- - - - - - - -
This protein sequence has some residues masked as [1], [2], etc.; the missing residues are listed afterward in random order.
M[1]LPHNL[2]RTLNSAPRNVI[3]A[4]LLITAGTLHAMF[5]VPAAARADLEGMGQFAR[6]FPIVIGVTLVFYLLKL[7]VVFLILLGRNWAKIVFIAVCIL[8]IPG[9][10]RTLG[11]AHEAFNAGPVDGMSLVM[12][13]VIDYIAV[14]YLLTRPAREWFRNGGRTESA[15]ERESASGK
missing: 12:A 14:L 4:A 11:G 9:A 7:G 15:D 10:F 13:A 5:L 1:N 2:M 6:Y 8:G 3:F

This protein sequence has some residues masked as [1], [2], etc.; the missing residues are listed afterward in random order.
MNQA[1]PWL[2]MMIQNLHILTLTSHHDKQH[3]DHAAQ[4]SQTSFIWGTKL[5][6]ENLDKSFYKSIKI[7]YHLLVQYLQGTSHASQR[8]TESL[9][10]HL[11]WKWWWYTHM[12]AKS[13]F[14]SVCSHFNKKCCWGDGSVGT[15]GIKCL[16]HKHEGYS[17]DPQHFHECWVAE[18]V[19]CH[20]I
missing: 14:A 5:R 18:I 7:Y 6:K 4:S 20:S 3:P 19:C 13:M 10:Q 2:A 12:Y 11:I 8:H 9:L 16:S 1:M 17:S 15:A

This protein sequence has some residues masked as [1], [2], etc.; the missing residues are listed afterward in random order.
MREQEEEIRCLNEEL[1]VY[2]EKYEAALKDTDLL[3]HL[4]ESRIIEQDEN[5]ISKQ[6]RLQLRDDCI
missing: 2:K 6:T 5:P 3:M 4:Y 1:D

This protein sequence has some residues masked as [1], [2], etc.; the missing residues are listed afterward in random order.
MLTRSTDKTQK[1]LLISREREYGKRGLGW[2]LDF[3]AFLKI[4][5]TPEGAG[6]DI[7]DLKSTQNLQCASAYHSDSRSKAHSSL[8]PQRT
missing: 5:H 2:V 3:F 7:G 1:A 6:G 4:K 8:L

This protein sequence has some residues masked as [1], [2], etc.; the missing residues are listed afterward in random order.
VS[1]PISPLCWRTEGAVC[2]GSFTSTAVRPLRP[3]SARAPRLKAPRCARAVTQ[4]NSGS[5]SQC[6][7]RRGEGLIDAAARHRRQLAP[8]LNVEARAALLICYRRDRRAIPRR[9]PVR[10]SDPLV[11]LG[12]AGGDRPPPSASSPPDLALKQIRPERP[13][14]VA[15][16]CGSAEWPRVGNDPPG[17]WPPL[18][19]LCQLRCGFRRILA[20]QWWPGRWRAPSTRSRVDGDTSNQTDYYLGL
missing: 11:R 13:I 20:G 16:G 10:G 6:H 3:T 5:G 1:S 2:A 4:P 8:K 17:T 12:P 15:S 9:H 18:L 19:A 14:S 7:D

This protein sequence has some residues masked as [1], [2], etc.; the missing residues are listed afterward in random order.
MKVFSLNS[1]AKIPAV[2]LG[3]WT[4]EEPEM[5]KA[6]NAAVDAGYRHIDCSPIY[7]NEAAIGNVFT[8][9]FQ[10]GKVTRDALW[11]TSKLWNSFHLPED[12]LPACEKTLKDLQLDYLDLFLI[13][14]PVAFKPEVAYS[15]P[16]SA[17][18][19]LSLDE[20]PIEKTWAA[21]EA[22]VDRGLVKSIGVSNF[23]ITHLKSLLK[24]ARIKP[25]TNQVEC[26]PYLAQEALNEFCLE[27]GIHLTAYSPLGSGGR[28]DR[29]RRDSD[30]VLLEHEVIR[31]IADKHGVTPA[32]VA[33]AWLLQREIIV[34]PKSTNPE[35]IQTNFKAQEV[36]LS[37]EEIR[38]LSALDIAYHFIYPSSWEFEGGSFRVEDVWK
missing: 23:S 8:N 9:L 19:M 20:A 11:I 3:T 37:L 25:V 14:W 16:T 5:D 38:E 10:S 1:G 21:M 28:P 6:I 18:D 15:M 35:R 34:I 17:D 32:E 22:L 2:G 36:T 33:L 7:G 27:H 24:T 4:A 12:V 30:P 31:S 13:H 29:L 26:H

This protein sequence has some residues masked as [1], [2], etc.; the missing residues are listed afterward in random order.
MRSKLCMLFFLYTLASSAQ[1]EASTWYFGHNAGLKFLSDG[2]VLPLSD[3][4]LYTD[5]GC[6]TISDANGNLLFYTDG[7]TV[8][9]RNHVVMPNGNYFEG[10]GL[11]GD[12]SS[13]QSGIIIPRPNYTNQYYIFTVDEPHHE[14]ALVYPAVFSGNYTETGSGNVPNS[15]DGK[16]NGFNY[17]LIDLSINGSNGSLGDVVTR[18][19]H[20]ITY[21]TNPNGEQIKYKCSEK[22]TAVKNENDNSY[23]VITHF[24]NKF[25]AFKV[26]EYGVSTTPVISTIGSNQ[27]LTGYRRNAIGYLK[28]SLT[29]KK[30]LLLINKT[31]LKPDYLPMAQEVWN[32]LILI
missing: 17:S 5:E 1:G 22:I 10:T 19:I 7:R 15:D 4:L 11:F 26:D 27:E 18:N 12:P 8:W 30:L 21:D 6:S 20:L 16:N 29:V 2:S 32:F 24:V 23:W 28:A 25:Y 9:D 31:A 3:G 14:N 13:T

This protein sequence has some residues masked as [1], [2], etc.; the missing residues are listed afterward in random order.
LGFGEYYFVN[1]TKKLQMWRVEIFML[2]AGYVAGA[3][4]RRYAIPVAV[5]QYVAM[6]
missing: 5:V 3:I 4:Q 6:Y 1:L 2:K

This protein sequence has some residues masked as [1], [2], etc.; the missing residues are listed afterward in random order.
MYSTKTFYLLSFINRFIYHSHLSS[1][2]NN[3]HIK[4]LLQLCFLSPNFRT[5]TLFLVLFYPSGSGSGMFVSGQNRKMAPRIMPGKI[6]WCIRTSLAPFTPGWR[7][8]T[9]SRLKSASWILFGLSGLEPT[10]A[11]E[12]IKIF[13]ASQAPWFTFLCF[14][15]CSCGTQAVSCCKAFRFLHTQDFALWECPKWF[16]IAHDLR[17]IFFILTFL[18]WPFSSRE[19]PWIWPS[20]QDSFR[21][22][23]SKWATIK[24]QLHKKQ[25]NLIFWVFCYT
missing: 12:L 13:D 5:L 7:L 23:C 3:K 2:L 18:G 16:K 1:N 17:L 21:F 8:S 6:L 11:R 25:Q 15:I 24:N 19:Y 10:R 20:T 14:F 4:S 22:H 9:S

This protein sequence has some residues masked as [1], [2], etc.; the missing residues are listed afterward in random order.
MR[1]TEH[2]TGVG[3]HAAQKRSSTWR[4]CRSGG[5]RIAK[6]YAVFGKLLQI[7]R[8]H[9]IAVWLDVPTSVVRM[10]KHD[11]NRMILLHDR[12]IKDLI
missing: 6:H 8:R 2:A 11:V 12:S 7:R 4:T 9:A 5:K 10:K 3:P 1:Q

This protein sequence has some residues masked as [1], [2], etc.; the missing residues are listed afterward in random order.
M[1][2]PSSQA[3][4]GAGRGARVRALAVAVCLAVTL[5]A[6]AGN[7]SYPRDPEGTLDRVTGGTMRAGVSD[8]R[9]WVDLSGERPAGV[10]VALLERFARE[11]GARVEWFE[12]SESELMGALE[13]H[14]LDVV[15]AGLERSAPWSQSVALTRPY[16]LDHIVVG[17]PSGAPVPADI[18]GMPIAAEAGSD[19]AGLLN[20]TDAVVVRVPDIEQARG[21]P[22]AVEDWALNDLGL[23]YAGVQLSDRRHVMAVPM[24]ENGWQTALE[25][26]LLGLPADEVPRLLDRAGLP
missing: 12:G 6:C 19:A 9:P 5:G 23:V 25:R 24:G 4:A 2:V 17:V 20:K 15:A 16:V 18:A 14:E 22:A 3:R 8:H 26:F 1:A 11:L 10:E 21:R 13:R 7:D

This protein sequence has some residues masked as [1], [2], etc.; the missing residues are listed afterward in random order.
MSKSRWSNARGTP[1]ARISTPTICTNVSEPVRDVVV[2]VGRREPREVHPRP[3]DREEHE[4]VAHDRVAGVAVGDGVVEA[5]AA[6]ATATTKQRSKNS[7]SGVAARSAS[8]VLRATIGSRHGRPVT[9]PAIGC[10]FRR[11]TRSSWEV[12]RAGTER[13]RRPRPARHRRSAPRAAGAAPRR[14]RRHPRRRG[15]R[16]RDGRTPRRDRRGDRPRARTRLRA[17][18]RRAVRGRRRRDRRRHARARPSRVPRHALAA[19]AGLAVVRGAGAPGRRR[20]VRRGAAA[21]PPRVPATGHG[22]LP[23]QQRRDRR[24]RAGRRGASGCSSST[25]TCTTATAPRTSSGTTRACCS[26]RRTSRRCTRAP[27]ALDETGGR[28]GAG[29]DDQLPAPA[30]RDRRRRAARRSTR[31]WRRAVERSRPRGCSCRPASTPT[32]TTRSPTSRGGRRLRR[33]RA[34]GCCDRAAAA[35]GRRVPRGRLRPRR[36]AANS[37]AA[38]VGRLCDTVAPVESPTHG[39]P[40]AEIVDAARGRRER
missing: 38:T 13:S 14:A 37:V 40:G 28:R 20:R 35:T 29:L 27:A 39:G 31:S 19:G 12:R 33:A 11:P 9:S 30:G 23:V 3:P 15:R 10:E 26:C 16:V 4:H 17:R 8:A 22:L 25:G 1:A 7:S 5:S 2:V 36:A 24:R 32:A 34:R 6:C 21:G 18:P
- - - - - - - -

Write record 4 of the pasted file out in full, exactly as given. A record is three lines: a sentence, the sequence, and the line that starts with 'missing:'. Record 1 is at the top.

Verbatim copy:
This protein sequence has some residues masked as [1], [2], etc.; the missing residues are listed afterward in random order.
MLTRSTDKTQK[1]LLISREREYGKRGLGW[2]LDF[3]AFLKI[4][5]TPEGAG[6]DI[7]DLKSTQNLQCASAYHSDSRSKAHSSL[8]PQRT
missing: 5:H 2:V 3:F 7:G 1:A 6:G 4:K 8:L